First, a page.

Entering the final section of the museum was like walking into a classic Hollywood daydream – many of her costumes, from the famous white Seven Year Itch dress to that green sequined getup from the wretched Bus Stop, were placed on mannequins positioned next to one another on a large stage. It was overwhelming to enter because it was like being in the presence of two dozen Marilyn Monroe’s at the same time. I stood less than a foot away from my favorite Monroe dress, the gorgeous soft silk pink gown from the “Diamonds are a Girl’s Best Friend” musical number in Gentlemen Prefer Blondes, for what felt like hours. I wanted nothing more than to reach out and touch the smooth fabric, to feel a smidgeon of the glamour and grace she must have felt to wear such a beautiful thing.

I may or may not have actually done this when the guard wasn’t looking.

I don’t know about you guys, but I’m a romantic at heart. To be in the presence of places and objects that Edgar G. Ulmer, Fritz Lang, and Marilyn Monroe actually were around was a bit daunting. I’ve watched their movies for years, always wondering and dreaming about their methods, history and reasoning, trying my hardest to gaze through the cinematic window into their auteurism, their souls, and understand the reality behind their celluloid curtains. I was just a teenager from an American town of seven hundred people when I saw their movies for the first time. To actually be in the presence of their spirits in Europe(!) is a profundity I’m still happily grappling with.

Lastly, I saw some great new or new-to-me/revisited movies in 2013. The cinephile world got two new Johnnie To jams and I managed to see another handful of Martin Fric movies. Here are my lists for both, which are full of American movies because I still miss my homeland in some bizarre way:

Favorite 2013 Movies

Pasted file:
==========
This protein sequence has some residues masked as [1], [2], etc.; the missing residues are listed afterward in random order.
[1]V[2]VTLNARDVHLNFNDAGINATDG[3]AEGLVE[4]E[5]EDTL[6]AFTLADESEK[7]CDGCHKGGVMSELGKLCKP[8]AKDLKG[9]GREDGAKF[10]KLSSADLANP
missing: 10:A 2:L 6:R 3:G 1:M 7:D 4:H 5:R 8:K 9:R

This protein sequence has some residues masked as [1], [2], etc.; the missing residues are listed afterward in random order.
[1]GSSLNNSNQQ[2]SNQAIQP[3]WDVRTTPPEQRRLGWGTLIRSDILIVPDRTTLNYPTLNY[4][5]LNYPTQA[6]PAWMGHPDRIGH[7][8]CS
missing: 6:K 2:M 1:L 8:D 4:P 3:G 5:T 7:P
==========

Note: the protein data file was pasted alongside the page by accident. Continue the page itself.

1. Furious 6 (Justin Lin)

  2. Drug War (Johnnie To)

  3. Blind Detective (Johnnie To)

  4. Pain & Gain (Michael Bay)

  5. The Heat (Paul Feig)

  6. Passion (Brian De Palma)

  7. Ninja II (Isaac Florentine)

  8. The Lone Ranger (Gore Verbinksi)

  9. The Conjuring (James Wan)

  10. American Hustle (David O. Russell)

  11. Riddick (David Twohy)

  12. Twixt (Francis Ford Coppola)

  13. The Lords of Salem (Rob Zombie)

+ Top of the Lake (TV miniseries, Jane Campion & Garth Davis).

Favorite New-to-Me/Revisited Movies I watched in 2013 (in no particular order, aside from #1)

  1. Rocky -Rocky Balboa (John G. Avildsen & Sylvester Stallone, 1976-2006)

  2. Déjà vu (Tony Scott, 2006)

  3. Love on a Diet (Johnnie To, 2001)

  4. Seraphine (Martin Provost, 2008)

  5. India: Matri Bhumi (Roberto Rossellini, 1959)

  6. While the City Sleeps (Fritz Lang, 1956)

  7. North Dallas Forty (Ted Kotcheff, 1979)

  8. What Price Hollywood? (George Cukor, 1932)

  9. Hall Pass (Farrelly Brothers, 2011)

  10. Undisputed II: Last Man Standing & Undisputed III: (Isaac Florentine, 2006 & 2010)

  11. Smilin’ Through (Frank Borzage, 1941)

  12. Our Dancing Daughters (Harry Beaumont, 1928)

  13. The Lake House (Alejandro Agresti, 2006)

  14. The Tarnished Angels (Douglas Sirk, 1958)

  15. Him and His Sister (Martin Fric, 1931)

  16. The Stuff (Larry Cohen, 1985)

  17. Her Sisters Secret (Edgar G. Ulmer 1946)

  18. Someone’s Watching Me & Memoirs of an Invisible Man (1978 + 1992, John Carpenter)

  19. The Sun Shines Bright (John Ford, 1953)

  20. The Philly Kid (Jason Connery, 2012)

  21. Mr. Arkadin (Orson Welles, 1955)

Sara Freeman is one of those damn vulgarians over at The Vulgar Cinema (http://thevulgarcinema.blogspot.com). She’s previously written for MUBI, La Furia Umana and was a feminist film blogger for Today’s Chicago Woman in a former life.